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Thursday, August 28, 2014

Jumping Mice: Long Tailed Leapers

TOS_JumpingMouseThe woodland jumping mouse, as its name indicates, lives in forested areas. It is hard to observe, but common in the Northeast. If you have a chance to see one up close, perhaps courtesy of a cat, you’ll notice an extremely long tail and large hind feet. The fur is bright yellow to orange on the flanks and face and white on the belly. A broad, brownish-black stripe runs down the back. The tail is 4.5 to 6 inches long and has a white tip (this tip is the easiest way to distinguish it from its cousin, the meadow jumping mouse.)

The mouse walks when moving slowly, but relies on its jumping ability to travel quickly, and to cover distance. How far can this little mouse jump? Accounts vary, but most agree it can jump at least six feet horizontally and two feet high. It uses a four-footed hop. Both front feet are planted at the same time, both back feet an instant later. The large hind feet with long ankle and toe bones provide leverage when pushing off, thrusting the body into the air. The forelimbs are folded into the chest. The long tail trails behind, assisting in balance. » Continue Reading.



Thursday, August 28, 2014

5th Annual Great Adirondack Moose Festival Planned

Moose At Helldiver Pond by John WarrenThe Adirondacks, with its vast expanses of wilderness forests, abundant stretches of pristine wetlands, waterways and rugged mountain terrain, serves as home to many forms of wildlife. While all of these creatures have uniquely appealing traits and exhibit their own brand of personal charm, few possess the backwoods’ magic and allure of the moose. Part of this beast’s popularity lies in its massive size, which can range from several hundred pounds for a juvenile to 700 and 800 pounds for a healthy adult. The moose also wins affection with its unusually lanky body features, long snout, and awkward gait.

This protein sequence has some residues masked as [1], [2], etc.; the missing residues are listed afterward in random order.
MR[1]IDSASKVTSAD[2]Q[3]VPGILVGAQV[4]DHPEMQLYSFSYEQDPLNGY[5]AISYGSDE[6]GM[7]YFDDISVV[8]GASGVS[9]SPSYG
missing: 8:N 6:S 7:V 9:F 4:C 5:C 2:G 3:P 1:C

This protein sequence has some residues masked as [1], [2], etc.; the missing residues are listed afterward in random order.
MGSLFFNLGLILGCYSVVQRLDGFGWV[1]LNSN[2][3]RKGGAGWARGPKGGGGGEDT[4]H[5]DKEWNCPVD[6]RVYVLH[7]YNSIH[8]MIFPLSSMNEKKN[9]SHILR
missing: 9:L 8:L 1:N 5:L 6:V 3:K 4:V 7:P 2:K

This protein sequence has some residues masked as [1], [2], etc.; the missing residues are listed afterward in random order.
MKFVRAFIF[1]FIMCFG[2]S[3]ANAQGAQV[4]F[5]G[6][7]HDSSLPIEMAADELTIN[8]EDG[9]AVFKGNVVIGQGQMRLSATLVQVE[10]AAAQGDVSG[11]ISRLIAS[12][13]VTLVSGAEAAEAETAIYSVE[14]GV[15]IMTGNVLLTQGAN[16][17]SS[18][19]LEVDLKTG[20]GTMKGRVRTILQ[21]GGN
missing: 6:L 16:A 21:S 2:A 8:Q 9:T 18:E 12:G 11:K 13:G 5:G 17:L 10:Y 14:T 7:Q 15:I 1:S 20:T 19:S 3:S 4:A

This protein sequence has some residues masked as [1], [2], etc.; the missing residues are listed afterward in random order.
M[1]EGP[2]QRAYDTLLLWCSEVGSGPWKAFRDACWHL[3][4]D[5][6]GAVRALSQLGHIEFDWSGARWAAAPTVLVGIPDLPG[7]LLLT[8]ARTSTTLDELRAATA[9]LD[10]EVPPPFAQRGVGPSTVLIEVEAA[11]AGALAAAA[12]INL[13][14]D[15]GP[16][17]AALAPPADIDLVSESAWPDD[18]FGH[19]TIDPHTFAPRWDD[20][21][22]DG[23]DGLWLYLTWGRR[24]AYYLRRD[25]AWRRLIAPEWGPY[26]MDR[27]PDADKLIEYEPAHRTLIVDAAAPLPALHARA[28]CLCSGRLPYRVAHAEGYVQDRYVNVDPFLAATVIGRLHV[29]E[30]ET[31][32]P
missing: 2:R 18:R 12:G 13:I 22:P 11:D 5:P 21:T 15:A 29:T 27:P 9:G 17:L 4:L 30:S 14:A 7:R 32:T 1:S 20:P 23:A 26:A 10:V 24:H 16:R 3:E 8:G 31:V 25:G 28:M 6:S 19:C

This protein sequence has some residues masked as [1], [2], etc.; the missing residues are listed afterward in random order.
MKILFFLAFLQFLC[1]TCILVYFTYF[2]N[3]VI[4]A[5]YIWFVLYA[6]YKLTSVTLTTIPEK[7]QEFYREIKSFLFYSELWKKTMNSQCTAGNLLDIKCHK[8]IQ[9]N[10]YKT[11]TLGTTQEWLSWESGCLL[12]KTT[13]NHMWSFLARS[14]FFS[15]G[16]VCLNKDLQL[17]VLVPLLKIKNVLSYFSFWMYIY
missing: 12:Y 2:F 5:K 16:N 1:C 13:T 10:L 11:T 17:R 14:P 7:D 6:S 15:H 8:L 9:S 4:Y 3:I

In an attempt to spotlight and honor New York State’s largest wildlife resident, the Indian Lake Chamber of Commerce in the Central Adirondacks, will be holding a celebration, The Great Adirondack Moose Festival, (GAMF) the weekend of September 27 and 28. » Continue Reading.



Thursday, August 28, 2014

Johnsburg Historical Exhibit: What’s In Your Attic?

johnsburg-historical-society-logoThe Widlund Gallery at Tannery Pond Community Center (TPCC) in North Creek will present “What’s In Your Attic?”, a Johnsburg Historical Society exhibit of locally collected historic artifacts which will open on Saturday, August 30th, and continue until September 24th. All are invited to attend the reception, Saturday 30 from 5 pm to 7 pm, followed by a concert by the Trio Casals.

Now in their 40th year, Johnsburg Historical Society has been fulfilling its mission to preserve, protect and promote the history of the Town of Johnsburg since 1973. A collection of artifacts, photographs, textiles, books and more are housed at the Wevertown Community Center, a two-storey white building (formerly Odd Fellows Meeting Hall) just north of the corner of Route 28 and Route 8 – on Route 8. Meetings are held monthly on the first Monday at 11 am. » Continue Reading.



Wednesday, August 27, 2014

Goodman Mt. Trail Dedicated To Slain Civil-Rights Activist

OLYMPUS DIGITAL CAMERAState officials, Tupper Lake residents, and others turned out in force on Tuesday afternoon to dedicate a new hiking trail to Andrew Goodman, a twenty-year-old civil-rights activist murdered in Mississippi fifty years ago.

Goodman and two fellow activists—James Chaney and Michael Schwerner—were kidnapped and killed by the Ku Klux Klan in June 1964. That summer, activists traveled through the Deep South in a campaign to register African-Americans to vote.

The murders and their aftermath was dramatized in the 1988 movie Mississippi Burning starring Gene Hackman and Willem Dafoe.